Beyond paradise: where does offshore money come from?

The Paradise Papers revealed secrets about the hidden wealth of the ultrarich. But what do we know about the origins of the trillions of dollars concealed in tax havens?

 
New data has revealed that more than half the wealth of Russia’s ultrarich is held offshore
New data has revealed that more than half the wealth of Russia’s ultrarich is held offshore 

The equivalent of approximately 10 percent of the world’s GDP is stashed in tax havens across the globe, comprising bank deposits or financial assets like stocks, bonds and equities. Some of this wealth is declared to the authorities, but the majority escapes taxation altogether, hiding behind shell corporations and the like.

In November, the release of the Paradise Papers revealed a scattering of new information about the dynamics of this famously secretive industry. The leak, which held 13.4 million confidential documents originating from offshore law firm Appleby, was second only to the Panama Papers as the biggest ever data leak. The papers exposed a lengthy list of ultra-wealthy individuals who have turned to the offshore wealth management industry to conceal their riches. We learned that the Queen of England keeps millions of pounds in a Cayman Islands fund, rock star Bono used a Malta-based firm to invest in Lithuania, and several of Donald Trump’s cabinet ministers are adept players in the world of offshore finance.

Previous leaks, too, have yielded fresh and important insights into the secret wealth holdings of individuals and corporations. With the Panama Papers, Icelandic citizens discovered their prime minister’s family had attempted to hide millions in an offshore account, while LuxLeaks revealed the details of a series of sweetheart tax deals that various high-profile companies had struck with the Luxembourg Government.

Researchers have produced the first ever snapshot of country-by-country volumes of offshore wealth, making it possible to home in on the countries that are stashing the most away in tax havens

And yet, even the Paradise Papers, Panama Papers and LuxLeaks cannot provide a comprehensive picture of the multibillion-dollar offshore wealth management industry. Meanwhile, the secrecy surrounding tax havens means that there is only a patchwork of data in the public domain that can be used to establish answers to the questions surrounding the activities of tax havens, such as: who is shifting their money offshore? How does the volume of wealth held offshore differ between countries? What is the market share of different tax havens?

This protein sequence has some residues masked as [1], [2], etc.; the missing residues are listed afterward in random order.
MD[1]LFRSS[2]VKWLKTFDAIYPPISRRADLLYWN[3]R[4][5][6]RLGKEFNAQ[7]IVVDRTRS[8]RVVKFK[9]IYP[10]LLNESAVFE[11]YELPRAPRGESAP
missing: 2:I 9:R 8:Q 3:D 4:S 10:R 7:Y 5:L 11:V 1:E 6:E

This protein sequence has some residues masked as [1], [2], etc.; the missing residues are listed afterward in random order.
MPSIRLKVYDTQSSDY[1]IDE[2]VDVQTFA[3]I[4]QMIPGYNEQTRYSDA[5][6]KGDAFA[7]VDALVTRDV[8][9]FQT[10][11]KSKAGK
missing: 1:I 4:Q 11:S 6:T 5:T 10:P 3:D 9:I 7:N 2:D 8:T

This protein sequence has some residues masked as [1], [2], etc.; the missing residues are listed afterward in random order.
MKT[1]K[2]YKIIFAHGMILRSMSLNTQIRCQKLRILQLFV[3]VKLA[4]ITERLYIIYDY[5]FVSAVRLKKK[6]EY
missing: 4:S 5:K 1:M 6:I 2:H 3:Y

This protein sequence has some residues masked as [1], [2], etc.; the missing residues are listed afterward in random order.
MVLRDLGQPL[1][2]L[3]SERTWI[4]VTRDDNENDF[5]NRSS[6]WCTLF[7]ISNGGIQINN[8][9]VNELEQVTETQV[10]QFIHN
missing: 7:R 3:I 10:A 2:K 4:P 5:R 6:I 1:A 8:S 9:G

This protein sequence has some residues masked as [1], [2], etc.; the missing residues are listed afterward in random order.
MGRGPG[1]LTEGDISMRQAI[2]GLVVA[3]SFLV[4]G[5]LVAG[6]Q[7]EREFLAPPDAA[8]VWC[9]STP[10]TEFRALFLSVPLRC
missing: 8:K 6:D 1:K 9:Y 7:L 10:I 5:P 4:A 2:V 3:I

Who, where, when
Despite the difficulty of gleaning information about tax havens, in August 2017 – just three months before the Paradise Papers hit the press – a new dataset became available, shining some light on the ‘who’, ‘when’ and ‘where’ of tax havens. The data wasn’t accompanied by the drama of a leak, or the splash of individual names, but it revealed a lot of previously unknown information about the general shape of the offshore market.

This newly disclosed data, which comes from the Bank of International Settlements, consists of over a decade of information detailing the volume of bank deposits being held by foreigners in some of the world’s biggest financial centres, including Switzerland, Luxembourg, the Channel Islands and Hong Kong. It enabled researchers to estimate the amount of offshore wealth that originated from each country, as well as country-to-country flows, such as the amount of bank deposits belonging to Indian residents in Hong Kong, or the volume of deposits held by Russians in Luxembourg.

There are some notable holes in the data. For instance, certain jurisdictions are missing, including the Bahamas and the Cayman Islands. Furthermore, only deposits, rather than full portfolios of equities, bonds and mutual fund shares, are detailed. However, by making a few assumptions and incorporating data from previous data leaks and other sources, researchers have produced the first ever snapshot of country-by-country volumes of offshore wealth, making it possible to hone in on the countries that are stashing the most away in tax havens.

The data shows that, while the average country has approximately 10 percent of its GDP invested in tax havens, this percentage varies widely from one country to the next. Russia is at the extreme end, with the equivalent of approximately 60 percent of its GDP stored offshore. Meanwhile, Gulf countries and several Latin American countries held a similarly high percentage abroad. Across continental Europe, the figure dips to 15 percent. Scandinavian countries, meanwhile, hold only a few percent of their wealth abroad.